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Re: Proposing <indent> vs. <blockquote>

From: Bruce Boughton <bruce@bruceboughton.me.uk>
Date: Thu, 12 Apr 2007 04:03:35 +0100
Message-ID: <461DA187.6030903@bruceboughton.me.uk>
To: Mike Schinkel <w3c-lists@mikeschinkel.com>
CC: public-html@w3.org

Mike Schinkel wrote:
> Bruce Boughton wrote:
>> I think abuse of blockquote is so deeply engrained that, even if we 
>> introduced an indent element, it wouldn't be used.  [..]
> I strongly disagree, if not the least because one can more easily 
> remember <indent> whereas remembering CSS syntax is only for those who 
> have taken the time to learn CSS, i.e. professional web developers.
> Consider this; if your statement above was relevant then why has so 
> much content been developed since CSS was made available that uses 
> <blockquote> with incorrect semantics? (I'd love to hear Hixie's take 
> on this as he often claims knowledge of such statistics.)
Perhaps you are right.  However, I think these people are unlikely to 
take the time to notice that HTML5 adds an indent element.  Of course, 
this is a blanket statement, but I think on the whole it will be the case.
>> In short: IMHO, lazy/ignorant people will still be lazy/ignorant 
>> regardless of how easy you make this.  
> Why are you making value judgments of people?  There are many non-lazy 
> and non-ignorant people who are at tops of their fields and who want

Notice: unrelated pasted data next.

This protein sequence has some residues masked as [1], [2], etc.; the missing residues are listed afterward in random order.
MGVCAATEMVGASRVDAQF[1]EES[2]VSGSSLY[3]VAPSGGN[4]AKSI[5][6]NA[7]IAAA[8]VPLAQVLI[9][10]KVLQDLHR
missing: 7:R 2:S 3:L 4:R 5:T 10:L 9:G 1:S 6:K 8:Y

> to contribute content but who don't have time to learn the arcanity of 
> CSS.  Let's stick to the discuss please.
Indeed! I did not mean to suggest that they are lazy or ignorant in all 
walks of life; only with respect to web standards.
> I think this is "the elitist" vs. "for everyman" argument.  I believe 
> HTML should be very approachable by as many people as possible; others 
> (like you?) want it to be usable able by the learned.  
No I don't.  However, I think we should try to keep HTML as 
deterministic as possible.  Wherever possible there should be a right 
way to do something, rather than 3 or 4 alternatives.  I think this 
makes the language easier for newcomers.  Syntactic sugar such as 
<indent> only serves to offset the stumbling block (CSS) till a slightly 
later time, IMHO, though clearly you disagree.
> Fundamentally we need to decide which set of values will drive HTML 
> development because debating technical issues where we have yet to 
> establish common ground regarding the underlying values will only 
> cause us to go round in circles.
>> It's not exactly complicated at the moment!  Indentation is purely 
>> presentational (unless you can provide a use case where there is 
>> semantic meaning to indentation), so belongs to CSS.
> It is very complicated for someone who doesn't know CSS, such as the 
> vast majority of bloggers who do know basic HTML but don't know CSS.  
> If social media were not emerging as rapidly and pervasively as it is, 
> my position might not have the same relevance but the number of people 
> coding HTML that don't know CSS will soon far eclipse those who do, if 
> it hasn't already.
You are probably correct, but I would qualify that as "the number of 
people coding non-compliant HTML".. they are not going to notice a new 
indent element in HTML5 anyway.  They may be using a WYSIWYG tool, in 
which case the tool can enforce indentation via CSS.

I think if you take this argument to its logical conclusion, you will 
end up arguing for <b> and <i>.  If that is so, then this segment of 
authors should be content with HTML4 and below.  HTML5 will introduce 
new semantic elements (ala XHTML2) and I don't think this is the right 
time to pander to poor (w.r.t standards) authoring.

Bruce Boughton
Received on Thursday, 12 April 2007 03:04:14 UTC

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